Soils

The best soils for growing shallots are deep, well-drained clay loams of pH 6.5 to 7.5 that have high levels of organic matter. However, shallots have been successfully grown on a wide range of soils, from relatively shallow, low-pH sandy soils (Stanthorpe), to well-structured red volcanic soils (Toowoomba and Redland Bay) and alkaline alluvial soils (the Lockyer and Fassifern Valleys).

Liming may be necessary if the soil pH is below 5.5, as shallots are sensitive to acidic (low pH) conditions. On the acidic soils of the Granite Belt, dolomite may be better as it not only raises the pH but also adds magnesium. The rate of lime or dolomite required, and which is most suitable, should be determined by a soil test. Shallots respond very well to soil amendments of organic manures, particularly on light-textured soils with low cation exchange capacity. These amendments can be added several months before planting at up to about 25 t/ha.

Establishing and maintaining shallot crops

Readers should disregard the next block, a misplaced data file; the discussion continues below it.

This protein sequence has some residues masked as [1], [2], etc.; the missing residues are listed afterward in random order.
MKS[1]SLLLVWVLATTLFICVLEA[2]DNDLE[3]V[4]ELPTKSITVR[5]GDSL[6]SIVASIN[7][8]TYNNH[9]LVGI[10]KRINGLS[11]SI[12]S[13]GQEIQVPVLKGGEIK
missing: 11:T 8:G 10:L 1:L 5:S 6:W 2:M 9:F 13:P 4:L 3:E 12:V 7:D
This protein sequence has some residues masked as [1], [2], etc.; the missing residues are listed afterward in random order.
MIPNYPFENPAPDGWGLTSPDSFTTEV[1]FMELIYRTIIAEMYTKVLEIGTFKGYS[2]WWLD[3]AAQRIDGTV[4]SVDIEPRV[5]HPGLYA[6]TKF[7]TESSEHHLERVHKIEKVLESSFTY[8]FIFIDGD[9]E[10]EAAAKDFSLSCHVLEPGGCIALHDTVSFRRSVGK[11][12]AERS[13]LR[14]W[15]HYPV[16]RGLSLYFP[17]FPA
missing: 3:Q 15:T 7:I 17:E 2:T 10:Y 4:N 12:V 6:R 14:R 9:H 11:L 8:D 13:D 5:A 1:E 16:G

Land preparation

Land preparation is aimed at reducing weeds to a minimum. Ground should be worked to provide a fine tilth at planting. This may include a ploughing, several discings and either one or two passes with a rotary hoe or power harrow. A bed former is used to create beds (about 1.2 m wide) into which seed or seedlings will be planted.

There is one pre-emergent herbicide registered for weed control in shallots. Fumigating the ground gives some control on weeds and soil-borne diseases; however, the cost of this is relatively high.

Shallots and any other alliums should not be continually grown in the same ground, as this will potentially result in a build-up of the soil-borne diseases pink root and white rot.

Planting

Shallots can be planted from February to August in most parts of southern Queensland, and from January to September in areas where summer conditions are mild (e.g. Toowoomba). In Stanthorpe, late-autumn to late-winter plantings are not recommended. Shallots are usually grown on beds of four to six rows; however, they may be planted as single rows 20 cm apart or as three or four double rows on each bed. This is best achieved by using a precision planter, although it is not as critical for shallots as for other allium species, because a relatively high plant density is required. The seeding rate is around 8 kg/ha to 10 kg/ha, at a depth of 1 cm to 2 cm.

Irrigation